5. Hopefully the intention of the movie isn't to cast a negative light on Mississippi but rather to show how ass-backwards and screwed up thinking and behavior was back in the day (regardless of the State).

  6. Oh, I'm sure the intention is good, but it seems to be the only type of movie shown about the state. That's the only thing that's getting to me. I've seen way too many of these movies in Mississippi. Can we be about something else other than slavery and cotton is what I'm asking. LOL!

  7. I don't really have a meaningful comment to leave, but I wanted to drop by and say thanks for enlightening me! Never knew that about Ole Miss. Pretty wild. Nice post as always!

  8. Just stopping in and commenting at all is meaningful enough to me, Erin! Thanks!

  9. I've never been to Mississippi, but I was chatting with a friend who lives in Atlanta and he kept telling me how segregated everything there is, not by law but that's just how it is there. I guess it just shows how much further we have to go as a country, and making movies so that we don't forget or so that we understand better is probably a good thing. I get what you're saying, though.

    In Mississippi Masala, I think if Washington's role were played by a white guy the store would have still been exactly the same.

  10. Good point, Tsaritsa. I think had it been a white guy instead of Denzel, that I wouldn't have even included it on my list. It's just that I'm so used to any movie involving some sort of negative racial storyline containing blacks from Mississippi. It's so cliche to me as a Mississippian. To outsiders, it's probably not a big deal. To some, they probably think it's how things actually are here.

  11. T-Q. I want to agree with you and do for the most part. Having said that, I just pitched an air conditioner salesman out of my office for being a bigoted asswipe.

    He started telling me an "Obama" joke and I asked him to not tell me a racist joke. He said it wasn't racist and then the word "monkey" came out of his ignorant pie hole.

    I think these movies result from the still-lingering sense of guilt we whites carry with us. Somehow we think we can undo some of the terror and oppression of the past if we tell just one more story with an anti-racist theme.

    And as long as white racists exist to tell bigoted jokes, we'll continue to carry some of that guilt.

    Great and thoughtful post.

  12. Hopefully one day racism won't matter, because it will no longer exist. Here's to hoping.

  13. @ Mooner - You're right. White guilt sucks. I feel bad for today's white people who think they owe black people an apology for something someone else did 50 years ago. That guilt may be the cause of these movies. And I do think that these movies may help some people. But, why so many of them take place in Mississippi is what upsets me. Racism is every where. It's not just in one state nor is it just in the pre-70's.

    @ Alice - This country was built on racism, so unfortunately, if you plant an apple seed, no matter how to try to change it, you're still going to get an apple tree. But, like you, we can only do our part to change it.

  14. Q, I am going to hate on Mississippi for one reason: I once dated a man (snicker, know the back story to that one! LMAO) who lived in MS...and on my way to see him once, I got my VERY FIRST AND ONLY speeding ticket EVER in my life in your state. 20+ years of driving...and I get a ticket in MS. Your State Poopers are not nice either. Just rude. Not nice at all.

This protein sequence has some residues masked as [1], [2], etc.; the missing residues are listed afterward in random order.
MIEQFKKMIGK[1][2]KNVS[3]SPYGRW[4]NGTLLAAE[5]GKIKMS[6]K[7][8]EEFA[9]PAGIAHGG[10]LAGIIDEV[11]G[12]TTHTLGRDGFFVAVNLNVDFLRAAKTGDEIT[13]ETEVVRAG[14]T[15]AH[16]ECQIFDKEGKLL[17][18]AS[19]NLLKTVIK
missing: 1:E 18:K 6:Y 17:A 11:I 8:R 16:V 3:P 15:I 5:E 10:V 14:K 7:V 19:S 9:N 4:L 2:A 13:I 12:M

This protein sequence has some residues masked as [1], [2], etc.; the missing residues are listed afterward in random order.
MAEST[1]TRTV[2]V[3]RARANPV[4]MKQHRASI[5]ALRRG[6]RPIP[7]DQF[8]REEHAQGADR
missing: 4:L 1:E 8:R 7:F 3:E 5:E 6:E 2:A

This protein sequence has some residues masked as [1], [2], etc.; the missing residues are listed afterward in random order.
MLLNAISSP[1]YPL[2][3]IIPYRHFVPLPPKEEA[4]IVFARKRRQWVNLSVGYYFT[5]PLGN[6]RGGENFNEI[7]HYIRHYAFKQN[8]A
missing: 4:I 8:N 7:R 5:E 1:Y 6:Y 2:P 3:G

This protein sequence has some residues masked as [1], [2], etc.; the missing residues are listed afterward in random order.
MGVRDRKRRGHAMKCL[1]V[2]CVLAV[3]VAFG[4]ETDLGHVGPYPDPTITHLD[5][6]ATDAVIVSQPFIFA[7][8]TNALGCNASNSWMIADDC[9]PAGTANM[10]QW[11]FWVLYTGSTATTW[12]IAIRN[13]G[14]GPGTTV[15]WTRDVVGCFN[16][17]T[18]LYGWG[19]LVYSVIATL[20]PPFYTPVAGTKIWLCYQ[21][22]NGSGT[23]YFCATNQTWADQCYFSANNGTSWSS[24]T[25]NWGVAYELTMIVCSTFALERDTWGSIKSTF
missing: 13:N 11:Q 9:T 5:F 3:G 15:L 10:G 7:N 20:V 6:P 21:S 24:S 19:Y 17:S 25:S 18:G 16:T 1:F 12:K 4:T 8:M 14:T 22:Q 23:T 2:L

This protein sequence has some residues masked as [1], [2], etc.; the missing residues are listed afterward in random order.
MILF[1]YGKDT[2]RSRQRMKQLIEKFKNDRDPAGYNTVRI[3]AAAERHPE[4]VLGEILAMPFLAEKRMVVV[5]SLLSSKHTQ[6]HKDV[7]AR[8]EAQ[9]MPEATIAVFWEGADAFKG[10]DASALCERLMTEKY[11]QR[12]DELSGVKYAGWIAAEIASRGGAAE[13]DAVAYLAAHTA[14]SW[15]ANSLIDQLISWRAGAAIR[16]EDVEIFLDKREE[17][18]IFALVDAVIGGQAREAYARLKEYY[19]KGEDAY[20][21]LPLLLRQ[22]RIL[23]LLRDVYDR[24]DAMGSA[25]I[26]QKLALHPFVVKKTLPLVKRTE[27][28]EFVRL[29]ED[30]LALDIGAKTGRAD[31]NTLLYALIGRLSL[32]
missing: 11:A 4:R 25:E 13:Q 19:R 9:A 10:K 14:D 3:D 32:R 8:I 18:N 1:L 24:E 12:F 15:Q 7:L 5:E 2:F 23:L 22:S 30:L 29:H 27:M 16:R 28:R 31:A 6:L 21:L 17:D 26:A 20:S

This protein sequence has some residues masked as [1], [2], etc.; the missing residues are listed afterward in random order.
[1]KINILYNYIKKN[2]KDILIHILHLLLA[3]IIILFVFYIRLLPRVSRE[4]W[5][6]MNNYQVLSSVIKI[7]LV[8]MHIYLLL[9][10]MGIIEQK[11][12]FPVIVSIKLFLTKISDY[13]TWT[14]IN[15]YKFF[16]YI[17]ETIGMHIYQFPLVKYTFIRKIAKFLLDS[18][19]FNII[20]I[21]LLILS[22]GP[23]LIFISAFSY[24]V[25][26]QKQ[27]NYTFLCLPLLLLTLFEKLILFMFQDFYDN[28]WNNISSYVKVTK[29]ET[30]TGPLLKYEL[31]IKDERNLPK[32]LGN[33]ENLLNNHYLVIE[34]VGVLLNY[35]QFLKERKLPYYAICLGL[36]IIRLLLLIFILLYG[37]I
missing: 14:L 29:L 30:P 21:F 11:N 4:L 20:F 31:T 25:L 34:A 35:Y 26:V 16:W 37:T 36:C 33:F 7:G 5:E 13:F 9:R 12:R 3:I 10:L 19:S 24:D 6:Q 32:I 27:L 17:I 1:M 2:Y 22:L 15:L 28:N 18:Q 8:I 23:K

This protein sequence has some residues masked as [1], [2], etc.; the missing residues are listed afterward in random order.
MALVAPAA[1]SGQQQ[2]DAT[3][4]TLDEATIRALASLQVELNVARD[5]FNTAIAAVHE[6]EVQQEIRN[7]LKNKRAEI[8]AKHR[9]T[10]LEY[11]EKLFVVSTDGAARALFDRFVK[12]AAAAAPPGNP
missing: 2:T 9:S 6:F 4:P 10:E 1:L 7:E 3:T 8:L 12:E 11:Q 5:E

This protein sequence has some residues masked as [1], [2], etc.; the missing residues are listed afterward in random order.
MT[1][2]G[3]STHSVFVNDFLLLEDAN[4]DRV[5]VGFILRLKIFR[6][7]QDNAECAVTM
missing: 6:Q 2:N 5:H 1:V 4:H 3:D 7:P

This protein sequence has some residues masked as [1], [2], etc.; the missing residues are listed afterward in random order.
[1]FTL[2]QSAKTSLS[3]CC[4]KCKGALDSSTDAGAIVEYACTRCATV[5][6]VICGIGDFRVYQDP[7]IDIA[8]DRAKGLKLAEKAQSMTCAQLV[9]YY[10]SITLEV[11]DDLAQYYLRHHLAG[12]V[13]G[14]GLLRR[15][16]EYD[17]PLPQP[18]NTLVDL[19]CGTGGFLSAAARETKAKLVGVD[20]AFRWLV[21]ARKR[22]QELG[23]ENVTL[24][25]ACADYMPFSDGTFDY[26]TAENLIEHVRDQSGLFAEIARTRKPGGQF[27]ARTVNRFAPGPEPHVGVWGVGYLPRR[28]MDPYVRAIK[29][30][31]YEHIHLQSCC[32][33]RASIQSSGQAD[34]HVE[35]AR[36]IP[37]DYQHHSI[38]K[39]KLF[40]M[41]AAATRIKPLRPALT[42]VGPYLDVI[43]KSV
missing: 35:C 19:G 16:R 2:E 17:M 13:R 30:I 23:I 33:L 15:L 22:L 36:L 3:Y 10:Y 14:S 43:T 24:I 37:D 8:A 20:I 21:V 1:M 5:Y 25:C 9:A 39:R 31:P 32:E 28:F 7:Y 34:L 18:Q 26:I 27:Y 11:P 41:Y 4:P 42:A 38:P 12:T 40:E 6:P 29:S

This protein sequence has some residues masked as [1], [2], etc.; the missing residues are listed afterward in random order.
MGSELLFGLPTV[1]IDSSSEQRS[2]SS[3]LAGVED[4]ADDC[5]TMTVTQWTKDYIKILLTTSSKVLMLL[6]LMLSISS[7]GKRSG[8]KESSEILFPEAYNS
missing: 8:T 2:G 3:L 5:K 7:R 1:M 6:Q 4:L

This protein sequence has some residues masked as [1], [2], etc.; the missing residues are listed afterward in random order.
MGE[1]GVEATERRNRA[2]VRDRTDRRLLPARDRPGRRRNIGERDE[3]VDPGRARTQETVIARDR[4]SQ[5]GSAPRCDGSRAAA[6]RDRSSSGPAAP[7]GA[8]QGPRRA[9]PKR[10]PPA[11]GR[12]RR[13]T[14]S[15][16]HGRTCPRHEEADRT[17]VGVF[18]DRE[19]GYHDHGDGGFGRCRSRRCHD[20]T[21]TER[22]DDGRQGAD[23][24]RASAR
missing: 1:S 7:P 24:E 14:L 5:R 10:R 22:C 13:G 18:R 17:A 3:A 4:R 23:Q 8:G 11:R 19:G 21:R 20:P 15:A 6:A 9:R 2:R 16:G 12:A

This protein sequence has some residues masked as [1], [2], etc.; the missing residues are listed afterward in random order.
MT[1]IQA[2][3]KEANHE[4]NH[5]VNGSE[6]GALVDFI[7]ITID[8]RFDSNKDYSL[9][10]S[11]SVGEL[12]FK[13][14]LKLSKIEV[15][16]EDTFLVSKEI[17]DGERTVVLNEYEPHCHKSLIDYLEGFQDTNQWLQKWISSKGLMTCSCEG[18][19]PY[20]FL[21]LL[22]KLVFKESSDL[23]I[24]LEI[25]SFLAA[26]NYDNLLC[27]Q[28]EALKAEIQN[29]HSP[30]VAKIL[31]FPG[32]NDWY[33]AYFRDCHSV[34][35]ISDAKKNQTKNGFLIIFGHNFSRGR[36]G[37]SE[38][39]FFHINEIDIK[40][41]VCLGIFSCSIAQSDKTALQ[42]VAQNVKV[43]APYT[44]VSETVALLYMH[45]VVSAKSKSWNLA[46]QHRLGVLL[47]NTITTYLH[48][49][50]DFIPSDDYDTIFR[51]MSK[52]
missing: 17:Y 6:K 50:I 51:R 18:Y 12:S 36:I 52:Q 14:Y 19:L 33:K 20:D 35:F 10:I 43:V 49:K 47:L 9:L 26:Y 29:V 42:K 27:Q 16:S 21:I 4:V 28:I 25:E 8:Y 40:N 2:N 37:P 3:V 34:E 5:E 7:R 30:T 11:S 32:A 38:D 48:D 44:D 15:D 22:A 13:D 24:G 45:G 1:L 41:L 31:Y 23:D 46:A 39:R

Other than that, I won't hate on MS too of my BFFs is from there (Philadelphia) and I get to hear "SMTTT" more than I would like to (Southern Miss To The Top!), so I feel like a Mississipian by proxy. I've also eaten some very fine crawfish in MS, which ALMOST makes up for the speeding ticket.

    And P.S. HOLY SHIT! I didn't know Matthew McConnaghey was your brother! (you said the dude in the tie, right?) lol

  15. Yes, Matt is my brother. He just loves Texas. LOL! Reck, I know your story about your MS experience. It could be a movie as well. :)

    Philadelphia is about an hour and some change from Jackson. Very nice casinos up there. Choctaw Indians own a lot of that area and they're currently going through a scandal now. The first female chief was voted recently and they just did away with the ballots and decided to re-vote. Maybe they should be doing a movie on equal rights for women instead.

  16. I am glad you posted this because honestly, when I use to think of the South that is exactly what I thought. Most of my views come from my mother who didn't care too much for her child hood, but she grew up in a completely different era in the 50's /60's, so I can imagine it was no joke.

    Times have changed and so have allot of people. Now, I won't lie, in California we have our few select idiots that arise when the occasion calls for it, but they usually get shot down pretty quick. Hollywood is no help either because they simply love to exploit history anyway. We can never get the correct story so your left with someone else's views on what they think people want to see.

    My man is from South Carolina and his home state wanted things to stay the way they were during slavery so what can I say about this state now?

    For me I always just concentrate on the good people I do meet and know in those areas (like yourself) and his family in SC. If a problem arises it will be dealt with then, but to worry about it now is futile. I will pass on this movie.

  17. @ Sonia - Good points. I will probably see the movie eventually once it comes to HBO or something. These movies have relevance, but I just wish the took place in other states. LOL!